Brian:                      Are done by the solicitors and actually, they’re done by the seller’s solicitors, they’re exhibited to your solicitor, your solicitor then checks them off and makes sure that they’re okay and I am very surprised that the planning permission was in place prior to the … For these two properties next to you, prior to your purchase-

Callers:                  Yes.

Brian:                      I’m very surprised that that did not come up in the solicitors searches.

Callers:                  Well there were two reasons for it. One of the houses, the plot was 22 metres away from our house and the solicitor only bought us a 20 metres the seller’s solicitor, and also there was problems with the local authority boundary records as there are, you know, tens of thousands of problems, well across the UK all these old properties, so it wasn’t actually recorded on the land registry that our house was actually rewritten as 20 metres of this other new house.

Brian:                      So the ambiguity arose because if there’s planning permission, doesn’t matter how far away, if it is a joining your property, if it’s a neighbouring property, you should be notified so the-

Callers:                  Still happening across the world from us, yeah.

Brian:                      Yeah, so the ambiguity arises as to whether … Becomes down to titles, I mean you make reference there to ambiguity over titles. I’ve known transactions where there’s been a bit of an issue because modern technology means that the boundary line has been created and they’re going over a land title that was first generated about 200 years ago.

Callers:                  Yes.

Brian:                      And the thickness of red pens 200 years ago were thicker and so just getting down to the nitty gritty of is that in your land or my land has then-

Kaye:                       Right.

Brian:                      Caused an issue. So, part of it is just we’re a very old country. The registers of Scotland is the oldest land transaction record to place in the world, so part of it is just because our transaction records are so old.

Kaye:                       So is there anything that Mike can do?

Brian:                      Go to the law society. If he thinks that his solicitor has been negligent in what he has done, then has the solicitor-

Callers:                  Nobody been to the solicitors regulatory or the law society and as they said, the solicitor does not have a duty of care because they’re not this … Apparently this what I thought was a national law consumer protection regulations, applies to surveyors and people but does not apply to solicitors.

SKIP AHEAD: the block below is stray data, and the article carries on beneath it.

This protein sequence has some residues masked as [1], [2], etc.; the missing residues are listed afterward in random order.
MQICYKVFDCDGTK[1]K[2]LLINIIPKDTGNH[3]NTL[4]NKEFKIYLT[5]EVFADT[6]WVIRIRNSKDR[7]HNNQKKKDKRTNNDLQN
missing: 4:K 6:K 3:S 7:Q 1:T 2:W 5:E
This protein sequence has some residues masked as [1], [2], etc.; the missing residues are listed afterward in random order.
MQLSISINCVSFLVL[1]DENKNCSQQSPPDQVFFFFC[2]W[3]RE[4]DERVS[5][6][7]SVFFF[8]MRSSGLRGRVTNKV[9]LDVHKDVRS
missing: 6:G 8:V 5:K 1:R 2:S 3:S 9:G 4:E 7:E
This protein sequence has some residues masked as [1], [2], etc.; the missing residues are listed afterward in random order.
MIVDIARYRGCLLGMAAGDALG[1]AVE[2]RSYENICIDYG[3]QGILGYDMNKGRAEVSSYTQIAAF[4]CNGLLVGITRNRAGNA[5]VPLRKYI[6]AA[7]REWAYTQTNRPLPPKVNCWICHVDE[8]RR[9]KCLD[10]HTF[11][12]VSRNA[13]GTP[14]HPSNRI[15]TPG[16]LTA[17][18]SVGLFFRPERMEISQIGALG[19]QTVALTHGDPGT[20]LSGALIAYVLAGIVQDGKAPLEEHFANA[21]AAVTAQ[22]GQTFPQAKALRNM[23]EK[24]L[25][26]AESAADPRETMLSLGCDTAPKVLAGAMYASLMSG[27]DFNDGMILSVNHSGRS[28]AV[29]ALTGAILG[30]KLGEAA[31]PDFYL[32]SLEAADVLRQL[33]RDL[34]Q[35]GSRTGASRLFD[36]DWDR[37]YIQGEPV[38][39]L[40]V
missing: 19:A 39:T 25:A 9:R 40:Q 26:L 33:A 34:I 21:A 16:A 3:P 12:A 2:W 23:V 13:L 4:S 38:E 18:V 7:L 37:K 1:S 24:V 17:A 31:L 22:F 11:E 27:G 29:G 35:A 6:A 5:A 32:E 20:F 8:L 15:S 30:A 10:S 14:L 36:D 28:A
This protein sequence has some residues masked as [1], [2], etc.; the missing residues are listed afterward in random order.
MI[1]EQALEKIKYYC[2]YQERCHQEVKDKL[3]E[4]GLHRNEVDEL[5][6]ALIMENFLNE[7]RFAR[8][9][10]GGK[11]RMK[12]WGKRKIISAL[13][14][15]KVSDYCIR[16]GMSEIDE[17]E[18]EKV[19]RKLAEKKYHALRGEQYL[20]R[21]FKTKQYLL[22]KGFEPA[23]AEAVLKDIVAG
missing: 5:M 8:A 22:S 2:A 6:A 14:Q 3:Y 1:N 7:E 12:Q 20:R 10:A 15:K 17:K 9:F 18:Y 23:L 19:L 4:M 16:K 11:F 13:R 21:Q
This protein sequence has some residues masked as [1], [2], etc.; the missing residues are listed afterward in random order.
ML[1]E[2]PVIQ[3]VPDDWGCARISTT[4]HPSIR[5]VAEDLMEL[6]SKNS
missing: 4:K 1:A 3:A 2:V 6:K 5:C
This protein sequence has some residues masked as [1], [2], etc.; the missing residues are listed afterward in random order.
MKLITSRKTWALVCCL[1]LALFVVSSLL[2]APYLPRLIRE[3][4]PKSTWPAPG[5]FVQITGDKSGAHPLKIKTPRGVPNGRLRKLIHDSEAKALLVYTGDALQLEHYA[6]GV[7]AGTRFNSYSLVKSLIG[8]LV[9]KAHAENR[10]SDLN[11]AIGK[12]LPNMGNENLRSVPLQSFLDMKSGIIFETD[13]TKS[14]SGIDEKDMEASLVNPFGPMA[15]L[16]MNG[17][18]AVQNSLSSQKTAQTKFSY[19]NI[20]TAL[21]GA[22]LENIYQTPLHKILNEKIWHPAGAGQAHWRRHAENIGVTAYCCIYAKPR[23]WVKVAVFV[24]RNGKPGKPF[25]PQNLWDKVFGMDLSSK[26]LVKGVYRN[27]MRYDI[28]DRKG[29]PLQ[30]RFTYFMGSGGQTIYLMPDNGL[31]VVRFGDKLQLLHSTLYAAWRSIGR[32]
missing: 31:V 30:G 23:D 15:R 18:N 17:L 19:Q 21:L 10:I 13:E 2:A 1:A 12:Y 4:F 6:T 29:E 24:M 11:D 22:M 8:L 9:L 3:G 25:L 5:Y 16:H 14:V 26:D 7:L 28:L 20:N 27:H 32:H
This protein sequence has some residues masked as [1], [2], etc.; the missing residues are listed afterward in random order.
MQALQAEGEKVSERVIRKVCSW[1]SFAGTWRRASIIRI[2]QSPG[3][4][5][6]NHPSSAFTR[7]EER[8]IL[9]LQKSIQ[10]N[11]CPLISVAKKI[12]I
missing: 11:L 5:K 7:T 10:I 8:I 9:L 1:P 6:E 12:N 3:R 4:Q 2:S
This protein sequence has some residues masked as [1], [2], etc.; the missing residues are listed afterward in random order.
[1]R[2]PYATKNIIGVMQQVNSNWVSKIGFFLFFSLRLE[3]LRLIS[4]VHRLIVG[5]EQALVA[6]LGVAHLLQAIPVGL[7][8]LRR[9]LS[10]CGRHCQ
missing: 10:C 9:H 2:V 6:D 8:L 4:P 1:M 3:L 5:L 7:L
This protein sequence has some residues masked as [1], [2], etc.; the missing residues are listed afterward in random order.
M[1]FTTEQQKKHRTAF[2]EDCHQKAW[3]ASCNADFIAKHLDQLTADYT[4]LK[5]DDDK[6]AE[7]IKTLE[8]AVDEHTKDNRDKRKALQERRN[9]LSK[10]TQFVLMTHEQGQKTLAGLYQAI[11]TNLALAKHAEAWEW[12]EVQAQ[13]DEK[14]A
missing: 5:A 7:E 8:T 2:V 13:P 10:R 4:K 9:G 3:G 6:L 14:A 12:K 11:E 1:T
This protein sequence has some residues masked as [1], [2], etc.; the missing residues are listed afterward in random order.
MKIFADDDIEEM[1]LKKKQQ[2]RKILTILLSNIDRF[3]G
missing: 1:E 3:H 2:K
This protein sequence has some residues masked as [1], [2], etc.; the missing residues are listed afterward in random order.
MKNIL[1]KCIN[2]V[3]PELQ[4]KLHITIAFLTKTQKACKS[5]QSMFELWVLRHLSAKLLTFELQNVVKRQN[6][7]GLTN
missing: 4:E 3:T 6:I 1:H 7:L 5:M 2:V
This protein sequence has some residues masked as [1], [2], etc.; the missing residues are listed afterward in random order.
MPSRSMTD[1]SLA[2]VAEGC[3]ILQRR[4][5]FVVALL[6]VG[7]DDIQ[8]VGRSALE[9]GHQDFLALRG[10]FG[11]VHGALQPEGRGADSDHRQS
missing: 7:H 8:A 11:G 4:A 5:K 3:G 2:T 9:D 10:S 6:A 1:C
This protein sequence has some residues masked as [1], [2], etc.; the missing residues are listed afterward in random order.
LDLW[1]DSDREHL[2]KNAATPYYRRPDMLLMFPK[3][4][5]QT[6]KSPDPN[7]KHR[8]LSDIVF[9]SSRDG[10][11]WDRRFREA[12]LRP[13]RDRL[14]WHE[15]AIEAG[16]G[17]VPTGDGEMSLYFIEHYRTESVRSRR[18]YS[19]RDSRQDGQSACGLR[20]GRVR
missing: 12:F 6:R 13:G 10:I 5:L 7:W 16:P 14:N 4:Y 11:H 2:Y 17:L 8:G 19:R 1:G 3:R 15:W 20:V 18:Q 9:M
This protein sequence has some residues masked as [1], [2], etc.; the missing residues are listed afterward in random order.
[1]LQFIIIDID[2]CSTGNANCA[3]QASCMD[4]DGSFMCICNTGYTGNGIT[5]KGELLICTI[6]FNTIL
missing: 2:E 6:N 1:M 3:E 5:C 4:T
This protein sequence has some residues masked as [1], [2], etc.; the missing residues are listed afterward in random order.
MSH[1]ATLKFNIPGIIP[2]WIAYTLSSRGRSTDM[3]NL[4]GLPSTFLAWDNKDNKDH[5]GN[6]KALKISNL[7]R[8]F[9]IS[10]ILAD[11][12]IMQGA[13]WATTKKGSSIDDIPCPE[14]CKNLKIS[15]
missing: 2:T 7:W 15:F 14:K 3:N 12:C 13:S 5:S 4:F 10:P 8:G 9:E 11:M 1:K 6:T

Brian:                      And the solicitors defence has been the surveyor in the home report should have flagged this up, is that correct?

Callers:                  Yes.

Brian:                      Well the other point of call would be to then go to the solicitor who did the home report and speak to him because he will be governed by the RICS and probably possibly his firm will be governed by the property ombudsman as well.

Kaye:                       Have you heard of this kind of thing before Brian? I mean, has Mike flushed out a bit of a loophole here?

Brian:                      Well, the ambiguous part is you’re buying a view, so that’s not … It’s very difficult. That’s not very tangible to then put a point on where does your view start and end and where do your rights over that view start and end, and that’s where the … Mike’s saying that it’s across the road, so it’s in a plot of road across the road. Somebody should have done a search for the local authority, particularly I suppose the solicitors defence might be, you should have identified to me that the view was very important, this will be … Where he’ll get out will be.

Kaye:                       Yeah.

Brian:                      You should have identified to me that the view was a be all and end all for you and I would have checked further than the 20 metres.

Kaye:                       Mm-hmm (affirmative), so it doesn’t sound as if Mike’s going to have a lot of joy here.

Brian:                      No, just make a lot of noise and see if you can get somewhere with it.

Kaye:                       Anyone to respond, yes, not clear cut. Brian, stay with us if you could because we’re going to speak to Jerry and Paul Kirk after this. 08085929500 if you want to put a question into Brian about any aspect of property. Bob from Purse wants to know how you see the property sales in Aberdeen sales going, so we can talk about that after the news with Sarah Tomb.

Right, Brian Gilmour, our property expert, is still here because he was so popular this morning, we got lots and lots of calls coming in and indeed questions, so we’ll run with this for a little bit longer. 08085929500 to call and speak to Brian or text him on 80295. We’ve got Jerry and Anne but just Bob texted in really early doors so let me ask you his question about Aberdeen. How do you see the property sales in Aberdeen going, Brian?